When will a creditor be required to continue supplying to a company under creditor protection?
On March 11, 2020, the Petitioners filed notices of intention to make a proposal pursuant to the Bankruptcy and Insolvency Act. The NOI filings were intended to allow the Petitioners to secure interim financing during a restructuring, with the Petitioners intending to present a proposal to their creditors. Since mid-March 2020, generally speaking, the Petitioners had secured the cooperation of their vendors and suppliers of product toward that end. However, the effects of the COVID-19 pandemic, including store closures and staff layoffs, created uncertainty within the Petitioners’ restructuring proceedings. In particular, the position of adidas, the Petitioners’ major supplier, was seen as threatening the potential success of the restructuring proceedings.
On April 28, 2020, the Petitioners sought relief under the Companies’ Creditors Arrangement Act (the “CCAA”). The Petitioners considered that the CCAA afforded them broader relief than that obtainable under the BIA. That broader relief included the possibility of obtaining a declaration that adidas was a critical supplier and that adidas be ordered to continue to supply product to the Petitioners. Accordingly, the Petitioners sought a declaration that adidas was a critical supplier, and that adidas be granted a charge for the supply of its goods. Adidas opposed the granting of the relief sought.
The Petitioners and adidas had a long-standing business relationship. The Petitioners’ current financial challenges caused friction in the relationship. Following the NOI filings, the Petitioners made efforts to discuss and negotiate a path forward with adidas. At that time, the Petitioners confirmed that all post-filings orders would be paid on a cash-on-delivery basis. Adidas maintained that it had no intention of continuing its supply relationship with the Petitioners, unless it is ordered to do so by the Court.
Pursuant to s. 11.4 of the CCAA, the court must determine if a person is a “supplier” and if the goods and services supplied by that person are “critical” to the debtor’s continued operations. In that event, the court has the discretion to declare that person to be a “critical supplier”. If a person is declared to be a “critical supplier”, the court has the discretion to order the continued supply of goods and services on certain terms. Finally, if the court declares that a critical supplier must continue to supply specified goods or services, it is mandatory that the court also order security or a charge in favour of the supplier, although the court has the discretion to determine the priority of any security or charge.
The Court found that adidas was the largest supplier of product for the Petitioners’ business. The Monitor also confirmed that the Petitioners had integrated adidas into their sales and purchasing processes. The Monitor was of the view that a discontinuation of the supply of adidas product to the Petitioners jeopardized the restructuring and, ultimately, the viability of the businesses. Therefore, the Court found that adidas was a “supplier” to the Petitioners and that the supply of its goods and services were critical to the Petitioners’ continued operations, within the meaning of s. 11.4(1) of the CCAA.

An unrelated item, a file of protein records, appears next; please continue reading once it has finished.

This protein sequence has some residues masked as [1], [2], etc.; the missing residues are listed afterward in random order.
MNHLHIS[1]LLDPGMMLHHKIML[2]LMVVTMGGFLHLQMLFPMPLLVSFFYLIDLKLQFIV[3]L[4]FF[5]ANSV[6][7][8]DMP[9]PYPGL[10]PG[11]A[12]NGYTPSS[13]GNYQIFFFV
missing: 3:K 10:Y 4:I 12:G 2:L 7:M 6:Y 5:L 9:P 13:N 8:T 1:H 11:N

The relationship between the Petitioners and adidas was significant. Adidas supplied unique branded goods to the Petitioners. While the relationship was acrimonious and irreparably broken, the Petitioners did not have the capability to pivot away from the supply of adidas products in the near term to other or similar products. Any disruption in the continued supply of adidas products at this time would have serious and negative repercussions to the Petitioners’ business operations and would likely cause irreparable harm to their businesses.
In view of the above, the Court ordered adidas to continue to supply its products and provide services to the Petitioners under the arrangements in place prior to the NOI filings, until further court order. Given the current acrimonious relationship between adidas and the Petitioners, the Court held that any new arrangements would introduce further levels of complexity and risk of conflict for the parties. The Court noted that the Monitor would continue to oversee the ongoing operations of the Petitioners to determine if suppliers (including adidas) were being paid in the ordinary course. If issues arise, the Monitor can be involved to attempt to sort out the matters between the Petitioners and adidas.
Counsel: Christopher Ramsay, Katie Mak and Nicholas Carlson of Clark Wilson LLP for the Petitioners, Soccer Express Trading Corp. and Kahunaverse Sports Group Inc., Vicki Tickle and Lucy Williams of McMillan LLP for the Monitor, PricewaterhouseCoopers Inc., Kimberley Robertson of Lawson Lundell LLP for Greyrock Capital Incorporated, Ritchie Clark of Bridgehouse Law LLP, Emilio Bisceglia and Battista Frino of Bisceglia & Associates and Caitlin Fell of Weisz Fell Kour LLP for adidas Canada Limited
Judge: the Honourable Madam Justice Fitzpatrick